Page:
Friday, January 29, 2016
Billy Long: I will fight to keep North Korea and Iran from reaching their goals
Less than a month into the New Year, military aggressions from North Korea and Iran have already raised debate over what actions America should take in response. For both nations, these muscle-flexing antics are just the latest in a long list of provocations against the U.S., which only underscore the need for swift condemnation and increased caution toward relaxed nuclear policies.
On January 6th, North Korea claimed to have successfully conducted its first hydrogen bomb test. Just six days later, hours before President Obama's final State of the Union Address, Iran took ten American sailors into their custody. Before the sailors were released, they were forced to kneel while the lone female sailor was forced to wear a hijab. The Iranians also coerced an apology out of one of our sailors at gunpoint, which was broadcasted on Iranian television for the "mistake" of non-aggressively skirting Iran's waters. Ayatollah Ali Khamenei, the supreme leader of Iran, has publicly capitalized on the stunt, calling the sailors' arrest "God's deed" and symbolic of Iran's "might" over the U.S.
Likewise, following North Korea's alleged H-bomb test, they propagated America as a "gang of cruel robbers" who plan to destroy North Korea. This came days after North Korean authorities arrested a college student from Virginia they are still detaining for an unspecified "hostile act." As in the past, however, it's most likely that he's being unjustly held as a negotiation pawn.
North Korea's claim has spurred scrutiny over what bomb was actually tested. However, it is clear to many experts that this test indicates that their nuclear capabilities are advancing. Iran's nuclear advancements have also been shrouded due to decades of non-compliance with U.N. inspectors, strategic facility concealments, and outright lies.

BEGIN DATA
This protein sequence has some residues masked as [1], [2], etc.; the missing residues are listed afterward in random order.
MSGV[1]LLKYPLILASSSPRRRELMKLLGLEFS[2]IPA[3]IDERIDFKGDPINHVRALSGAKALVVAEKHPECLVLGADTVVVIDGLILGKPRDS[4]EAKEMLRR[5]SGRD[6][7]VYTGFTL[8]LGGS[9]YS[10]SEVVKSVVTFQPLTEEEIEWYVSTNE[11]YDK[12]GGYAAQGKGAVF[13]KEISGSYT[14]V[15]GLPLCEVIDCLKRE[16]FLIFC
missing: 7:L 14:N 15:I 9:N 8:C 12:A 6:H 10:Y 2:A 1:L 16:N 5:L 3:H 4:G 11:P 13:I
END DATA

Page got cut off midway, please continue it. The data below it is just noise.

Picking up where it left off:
Since reports of the hydrogen bomb test in North Korea and sailors' capture in Iran, I've received many calls from constituents asking what can be done. I remain opposed to the administration's nuclear deal with Iran. It has a litany of reckless flaws and we must realize that Iran - like North Korea and other nations under totalitarian rule - have proven untrustworthy of the reasonable expectation that they'd adhere to any agreement at all.
The House of Representatives is already working to send a strong message that the United States will not tolerate these provocations. With a resounding 418-2 margin on January 12th, I helped the House pass the "North Korea Sanctions Enforcement Act," which blocks North Korea's access to hard currency and sanctions financiers that aid their missile programs. It also ensures that anyone who conducts business to bolster North Korea's policies cannot be contracted by the U.S. government.
The House is also fighting against some of the most egregious aspects of the administration's Iran nuclear deal, and will vote on the "Iran Terror Finance Transparency Act" this February. As the deal stands, America's ability to sanction bad actors in Iran - like Bank Saderat or the National Iranian Oil Company, which have been used to transfer money to terror groups and the regime – could be severely weakened. This bill would restrict the president's ability to remove sanctions without certifications from Congress that the entities or individuals in question have not facilitated funding for terror groups or have been connected to proliferation of weapons of mass destruction.
I will continue fighting any policies that would allow North Korea or Iran to get one step closer to their goals. As long as their nations prove untrustworthy, we should be showing them condemnation instead of offering olive branch agreements which will only continue to enable dangerous lusts for power.